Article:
Hockey Canada players are not compliant with the 2018 sexual assault probe banned, the president says

Hockey Canada’s president says members of the 2018 World Junior Team in countries that do not follow the investigation of allegations of collective sexual assault that year will be banned from the organization.

“In 2018, we resumed an independent investigation into alleged sexual assault. Players who do not participate will be banned from all immediate Canadian activities and programs,” Scott Smith said in July on Canadian heritage. He told the Commons House Standing Committee. 27.

Smith, who assumed the role of President and CEO of Hockey Canada on July 1, said that once the investigation was completed, an independent judge would be able to complete a governance review of Hockey Canada’s management and determine appropriate results. He said he would be referred to the committee.

Smith said details about who will lead the review will be revealed in the coming days.

The investigation will take place after Hockey Canada filed a $ 3.55 million lawsuit against the National Sports Federation a month ago and reached a settlement with a woman in May.

The proceedings alleged that she had been sexually assaulted by eight former Canadian Hockey League (CHL) players after an event at the Hockey Canada Foundation in London, Ontario, June 2018.

The identities of the victims and the players allegedly involved in the assault have not been disclosed. Neither claim has been proved in court.

Smith also said a similar investigation would be conducted to investigate another sexual assault case involving members of Hockey Canada’s 2003 World Junior Championships team.

“The Canadians were clear. They hope that those who represent our sport will be better. Many of the actions we are taking now should be taken sooner and sooner. We own it and will do our best to fulfill your responsibilities to the Canadians, “he said.


Immediately after alleged sexual assault in 2018, Hockey Canada contacted Henein Hutchison LLP to investigate the case. The mission was given to a law firm partner, Daniel Lobitail.

At a meeting of the Canadian Cultural Heritage Commission on July 26, Robitail was able to interview 10 of the 19 players of the 2018 World Junior Hockey Team who attended the London event, according to a third-party survey. Told.

The remaining nine said they would not participate in the investigation at the time until the London police had completed the criminal investigation.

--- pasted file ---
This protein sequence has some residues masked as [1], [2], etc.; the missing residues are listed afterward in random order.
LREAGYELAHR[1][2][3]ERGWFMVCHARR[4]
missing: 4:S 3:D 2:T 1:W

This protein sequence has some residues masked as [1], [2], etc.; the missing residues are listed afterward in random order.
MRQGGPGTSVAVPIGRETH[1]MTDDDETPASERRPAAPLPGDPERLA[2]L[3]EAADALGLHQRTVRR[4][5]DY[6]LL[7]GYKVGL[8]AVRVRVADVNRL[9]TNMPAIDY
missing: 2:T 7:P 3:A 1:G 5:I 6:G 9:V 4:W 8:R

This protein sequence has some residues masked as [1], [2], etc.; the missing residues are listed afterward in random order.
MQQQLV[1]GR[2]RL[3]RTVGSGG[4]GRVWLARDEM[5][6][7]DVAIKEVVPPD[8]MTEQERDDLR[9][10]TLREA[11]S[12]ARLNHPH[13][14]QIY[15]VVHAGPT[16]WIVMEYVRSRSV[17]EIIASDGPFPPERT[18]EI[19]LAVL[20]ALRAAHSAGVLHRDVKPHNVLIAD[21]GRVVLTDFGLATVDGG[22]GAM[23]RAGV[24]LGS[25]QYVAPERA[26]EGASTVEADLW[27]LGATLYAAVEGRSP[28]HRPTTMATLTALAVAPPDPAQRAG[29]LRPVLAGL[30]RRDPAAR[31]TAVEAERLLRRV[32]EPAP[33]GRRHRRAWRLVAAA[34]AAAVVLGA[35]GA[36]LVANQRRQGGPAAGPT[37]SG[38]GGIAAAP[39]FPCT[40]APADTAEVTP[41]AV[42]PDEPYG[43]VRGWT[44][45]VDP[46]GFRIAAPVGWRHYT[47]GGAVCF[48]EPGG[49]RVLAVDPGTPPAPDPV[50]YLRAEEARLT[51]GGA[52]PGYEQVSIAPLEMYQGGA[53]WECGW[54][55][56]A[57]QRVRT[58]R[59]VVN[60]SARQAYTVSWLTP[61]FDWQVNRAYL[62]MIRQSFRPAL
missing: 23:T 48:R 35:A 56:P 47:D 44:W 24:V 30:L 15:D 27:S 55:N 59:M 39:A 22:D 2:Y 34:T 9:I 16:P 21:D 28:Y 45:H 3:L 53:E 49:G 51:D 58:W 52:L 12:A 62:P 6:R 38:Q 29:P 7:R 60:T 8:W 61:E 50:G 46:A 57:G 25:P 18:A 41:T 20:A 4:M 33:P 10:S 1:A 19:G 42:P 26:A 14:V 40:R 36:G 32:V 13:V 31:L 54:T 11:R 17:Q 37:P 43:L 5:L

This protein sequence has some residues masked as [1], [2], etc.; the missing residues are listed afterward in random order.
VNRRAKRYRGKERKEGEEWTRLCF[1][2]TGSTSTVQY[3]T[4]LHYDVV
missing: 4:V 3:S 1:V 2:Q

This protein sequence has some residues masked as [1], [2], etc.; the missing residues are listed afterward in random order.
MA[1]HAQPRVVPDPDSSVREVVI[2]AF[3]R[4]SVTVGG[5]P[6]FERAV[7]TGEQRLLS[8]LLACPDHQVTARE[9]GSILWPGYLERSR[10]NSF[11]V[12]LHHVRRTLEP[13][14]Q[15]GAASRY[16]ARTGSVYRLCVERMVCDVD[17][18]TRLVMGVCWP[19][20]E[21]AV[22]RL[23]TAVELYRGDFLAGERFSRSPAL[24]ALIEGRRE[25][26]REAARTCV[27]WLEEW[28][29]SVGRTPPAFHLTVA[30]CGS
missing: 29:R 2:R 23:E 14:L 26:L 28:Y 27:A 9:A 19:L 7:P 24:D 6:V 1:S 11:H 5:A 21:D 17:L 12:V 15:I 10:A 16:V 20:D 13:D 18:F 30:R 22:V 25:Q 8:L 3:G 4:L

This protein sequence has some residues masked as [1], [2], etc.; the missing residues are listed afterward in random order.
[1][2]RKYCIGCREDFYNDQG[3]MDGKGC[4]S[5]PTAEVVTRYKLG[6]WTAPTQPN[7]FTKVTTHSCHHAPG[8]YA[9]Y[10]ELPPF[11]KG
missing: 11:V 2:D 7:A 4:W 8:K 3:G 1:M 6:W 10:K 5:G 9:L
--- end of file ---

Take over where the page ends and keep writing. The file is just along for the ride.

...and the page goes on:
However, after police closed the investigation in February 2019 without prosecution, Lobitail said the alleged victim would not provide a statement of her version of what happened in June 2018 through a lawyer. He said he couldn’t interview the player yet.

“I wasn’t ready to interview those players without the complainant’s version of the event,” Robitail told the committee. “We couldn’t interview the player without giving them a fair notice of what was being claimed.”

Henein Hutchison finally closed the investigation, but reached an agreement with Hockey Canada to resume the proceedings at any time. Reported by CBC..

Robitaille also said he was concerned that eight of the nine players who did not interview would be “pre-judged” as guilty by some politicians and hockey Canadian authorities.

“They have expressed concern about my investigation, especially as it relates to comments by politicians and members of Canadian hockey. They are concerned that this issue has been pre-judged.” Said.

“I am addressing those concerns and trying to mitigate those concerns. I want to voluntarily comply with my investigation.”

Federal Sports Ministers Pascal Stoongji and Justin Trudeau have criticized Hockey Canada after announcing a settlement with the organization’s out-of-court victims in May.

“Our level of trust in Canadian hockey is currently very low,” St-Onge said at a committee meeting on July 26.

Canadian Press contributed to this article.

Andrew Chen


Andrew Chen is a Toronto-based Epoch Times reporter.